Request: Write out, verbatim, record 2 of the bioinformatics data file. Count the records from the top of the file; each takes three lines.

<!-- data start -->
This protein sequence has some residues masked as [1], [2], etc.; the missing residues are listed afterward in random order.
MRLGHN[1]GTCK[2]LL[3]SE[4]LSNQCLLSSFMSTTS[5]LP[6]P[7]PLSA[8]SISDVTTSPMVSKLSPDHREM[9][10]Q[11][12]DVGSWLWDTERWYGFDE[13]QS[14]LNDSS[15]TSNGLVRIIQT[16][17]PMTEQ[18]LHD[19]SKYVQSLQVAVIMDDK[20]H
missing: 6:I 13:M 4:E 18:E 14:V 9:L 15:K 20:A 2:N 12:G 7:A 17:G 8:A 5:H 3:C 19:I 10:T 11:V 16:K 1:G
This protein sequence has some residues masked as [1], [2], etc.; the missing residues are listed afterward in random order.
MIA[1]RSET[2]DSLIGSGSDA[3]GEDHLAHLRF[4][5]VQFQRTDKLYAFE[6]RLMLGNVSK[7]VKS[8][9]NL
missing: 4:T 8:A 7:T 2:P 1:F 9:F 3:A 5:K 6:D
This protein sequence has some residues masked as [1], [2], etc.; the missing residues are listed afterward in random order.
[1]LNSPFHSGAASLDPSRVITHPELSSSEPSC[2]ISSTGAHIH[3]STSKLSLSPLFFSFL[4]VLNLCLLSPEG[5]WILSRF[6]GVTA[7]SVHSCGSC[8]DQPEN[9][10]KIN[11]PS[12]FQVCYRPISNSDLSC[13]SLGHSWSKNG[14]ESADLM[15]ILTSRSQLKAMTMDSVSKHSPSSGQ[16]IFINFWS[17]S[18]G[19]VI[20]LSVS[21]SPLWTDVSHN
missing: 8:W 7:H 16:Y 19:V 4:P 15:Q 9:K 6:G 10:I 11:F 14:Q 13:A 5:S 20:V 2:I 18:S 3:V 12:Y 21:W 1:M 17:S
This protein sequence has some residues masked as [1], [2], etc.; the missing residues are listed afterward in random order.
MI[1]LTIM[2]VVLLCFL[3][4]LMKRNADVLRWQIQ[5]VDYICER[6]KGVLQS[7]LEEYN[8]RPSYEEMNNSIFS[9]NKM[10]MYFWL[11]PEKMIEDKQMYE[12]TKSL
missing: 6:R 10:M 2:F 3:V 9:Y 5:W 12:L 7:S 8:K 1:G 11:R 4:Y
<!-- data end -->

This protein sequence has some residues masked as [1], [2], etc.; the missing residues are listed afterward in random order.
MIA[1]RSET[2]DSLIGSGSDA[3]GEDHLAHLRF[4][5]VQFQRTDKLYAFE[6]RLMLGNVSK[7]VKS[8][9]NL
missing: 4:T 8:A 7:T 2:P 1:F 9:F 3:A 5:K 6:D